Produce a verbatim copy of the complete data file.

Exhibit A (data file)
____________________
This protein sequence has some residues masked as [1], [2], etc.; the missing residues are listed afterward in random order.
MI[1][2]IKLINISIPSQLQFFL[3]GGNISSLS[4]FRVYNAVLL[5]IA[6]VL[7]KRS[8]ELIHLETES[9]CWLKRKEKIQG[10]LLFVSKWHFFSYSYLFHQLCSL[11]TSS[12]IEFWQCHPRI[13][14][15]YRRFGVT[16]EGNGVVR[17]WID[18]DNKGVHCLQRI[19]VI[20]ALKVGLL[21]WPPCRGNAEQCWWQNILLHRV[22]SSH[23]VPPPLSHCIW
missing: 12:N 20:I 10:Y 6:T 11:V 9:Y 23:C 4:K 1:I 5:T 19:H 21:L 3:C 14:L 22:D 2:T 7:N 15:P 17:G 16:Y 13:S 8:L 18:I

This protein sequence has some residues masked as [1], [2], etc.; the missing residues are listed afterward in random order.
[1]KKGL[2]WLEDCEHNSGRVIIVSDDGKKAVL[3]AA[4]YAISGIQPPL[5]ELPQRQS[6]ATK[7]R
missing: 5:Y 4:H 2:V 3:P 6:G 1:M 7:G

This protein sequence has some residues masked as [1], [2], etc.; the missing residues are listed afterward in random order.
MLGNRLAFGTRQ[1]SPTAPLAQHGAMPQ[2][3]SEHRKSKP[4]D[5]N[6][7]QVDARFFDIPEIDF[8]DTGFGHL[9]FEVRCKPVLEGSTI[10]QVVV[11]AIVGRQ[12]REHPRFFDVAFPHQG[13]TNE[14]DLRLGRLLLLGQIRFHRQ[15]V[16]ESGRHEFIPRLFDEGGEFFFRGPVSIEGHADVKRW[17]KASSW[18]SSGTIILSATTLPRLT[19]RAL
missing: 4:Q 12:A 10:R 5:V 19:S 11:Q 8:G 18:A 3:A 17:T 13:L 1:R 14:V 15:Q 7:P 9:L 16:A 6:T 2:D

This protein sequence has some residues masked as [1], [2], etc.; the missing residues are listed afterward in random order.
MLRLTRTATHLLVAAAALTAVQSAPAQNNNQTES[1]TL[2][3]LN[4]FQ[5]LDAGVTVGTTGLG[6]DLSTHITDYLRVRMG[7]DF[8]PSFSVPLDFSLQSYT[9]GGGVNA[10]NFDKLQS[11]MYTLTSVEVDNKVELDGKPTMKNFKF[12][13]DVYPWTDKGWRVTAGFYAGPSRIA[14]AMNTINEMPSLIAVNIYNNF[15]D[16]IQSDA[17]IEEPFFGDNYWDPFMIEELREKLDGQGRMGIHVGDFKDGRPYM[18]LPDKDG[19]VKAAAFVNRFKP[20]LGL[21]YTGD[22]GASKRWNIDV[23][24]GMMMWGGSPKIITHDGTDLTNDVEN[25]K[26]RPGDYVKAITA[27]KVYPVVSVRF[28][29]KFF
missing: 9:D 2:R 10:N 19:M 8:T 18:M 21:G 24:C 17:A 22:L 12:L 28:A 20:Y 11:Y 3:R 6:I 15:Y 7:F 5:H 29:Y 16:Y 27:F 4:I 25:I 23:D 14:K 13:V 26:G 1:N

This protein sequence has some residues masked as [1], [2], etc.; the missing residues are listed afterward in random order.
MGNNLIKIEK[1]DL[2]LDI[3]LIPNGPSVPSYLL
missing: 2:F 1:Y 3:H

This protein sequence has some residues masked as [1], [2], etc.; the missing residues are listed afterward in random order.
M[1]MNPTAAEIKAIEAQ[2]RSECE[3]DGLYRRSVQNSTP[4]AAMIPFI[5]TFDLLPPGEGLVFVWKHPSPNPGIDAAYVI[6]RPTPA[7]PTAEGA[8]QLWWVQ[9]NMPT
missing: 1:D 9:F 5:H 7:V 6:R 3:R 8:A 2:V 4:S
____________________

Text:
This protein sequence has some residues masked as [1], [2], etc.; the missing residues are listed afterward in random order.
MI[1][2]IKLINISIPSQLQFFL[3]GGNISSLS[4]FRVYNAVLL[5]IA[6]VL[7]KRS[8]ELIHLETES[9]CWLKRKEKIQG[10]LLFVSKWHFFSYSYLFHQLCSL[11]TSS[12]IEFWQCHPRI[13][14][15]YRRFGVT[16]EGNGVVR[17]WID[18]DNKGVHCLQRI[19]VI[20]ALKVGLL[21]WPPCRGNAEQCWWQNILLHRV[22]SSH[23]VPPPLSHCIW
missing: 12:N 20:I 10:Y 6:T 11:V 9:Y 23:C 4:K 1:I 5:T 19:H 21:L 3:C 14:L 22:D 2:T 7:N 15:P 17:G 16:Y 13:S 8:L 18:I

This protein sequence has some residues masked as [1], [2], etc.; the missing residues are listed afterward in random order.
[1]KKGL[2]WLEDCEHNSGRVIIVSDDGKKAVL[3]AA[4]YAISGIQPPL[5]ELPQRQS[6]ATK[7]R
missing: 5:Y 4:H 2:V 3:P 6:G 1:M 7:G

This protein sequence has some residues masked as [1], [2], etc.; the missing residues are listed afterward in random order.
MLGNRLAFGTRQ[1]SPTAPLAQHGAMPQ[2][3]SEHRKSKP[4]D[5]N[6][7]QVDARFFDIPEIDF[8]DTGFGHL[9]FEVRCKPVLEGSTI[10]QVVV[11]AIVGRQ[12]REHPRFFDVAFPHQG[13]TNE[14]DLRLGRLLLLGQIRFHRQ[15]V[16]ESGRHEFIPRLFDEGGEFFFRGPVSIEGHADVKRW[17]KASSW[18]SSGTIILSATTLPRLT[19]RAL
missing: 4:Q 12:A 10:R 5:V 19:S 11:Q 8:G 18:A 3:A 17:T 13:L 1:R 14:V 15:Q 7:P 9:L 16:A 6:T 2:D

This protein sequence has some residues masked as [1], [2], etc.; the missing residues are listed afterward in random order.
MLRLTRTATHLLVAAAALTAVQSAPAQNNNQTES[1]TL[2][3]LN[4]FQ[5]LDAGVTVGTTGLG[6]DLSTHITDYLRVRMG[7]DF[8]PSFSVPLDFSLQSYT[9]GGGVNA[10]NFDKLQS[11]MYTLTSVEVDNKVELDGKPTMKNFKF[12][13]DVYPWTDKGWRVTAGFYAGPSRIA[14]AMNTINEMPSLIAVNIYNNF[15]D[16]IQSDA[17]IEEPFFGDNYWDPFMIEELREKLDGQGRMGIHVGDFKDGRPYM[18]LPDKDG[19]VKAAAFVNRFKP[20]LGL[21]YTGD[22]GASKRWNIDV[23][24]GMMMWGGSPKIITHDGTDLTNDVEN[25]K[26]RPGDYVKAITA[27]KVYPVVSVRF[28][29]KFF
missing: 9:D 2:R 10:N 19:M 8:T 18:M 21:G 24:C 17:A 22:L 12:L 28:A 20:Y 11:Y 3:R 6:I 15:Y 7:F 5:H 29:Y 16:Y 27:F 4:I 25:I 23:D 14:K 13:V 26:G 1:N

This protein sequence has some residues masked as [1], [2], etc.; the missing residues are listed afterward in random order.
MGNNLIKIEK[1]DL[2]LDI[3]LIPNGPSVPSYLL
missing: 2:F 1:Y 3:H

This protein sequence has some residues masked as [1], [2], etc.; the missing residues are listed afterward in random order.
M[1]MNPTAAEIKAIEAQ[2]RSECE[3]DGLYRRSVQNSTP[4]AAMIPFI[5]TFDLLPPGEGLVFVWKHPSPNPGIDAAYVI[6]RPTPA[7]PTAEGA[8]QLWWVQ[9]NMPT
missing: 1:D 9:F 5:H 7:V 6:R 3:R 8:A 2:V 4:S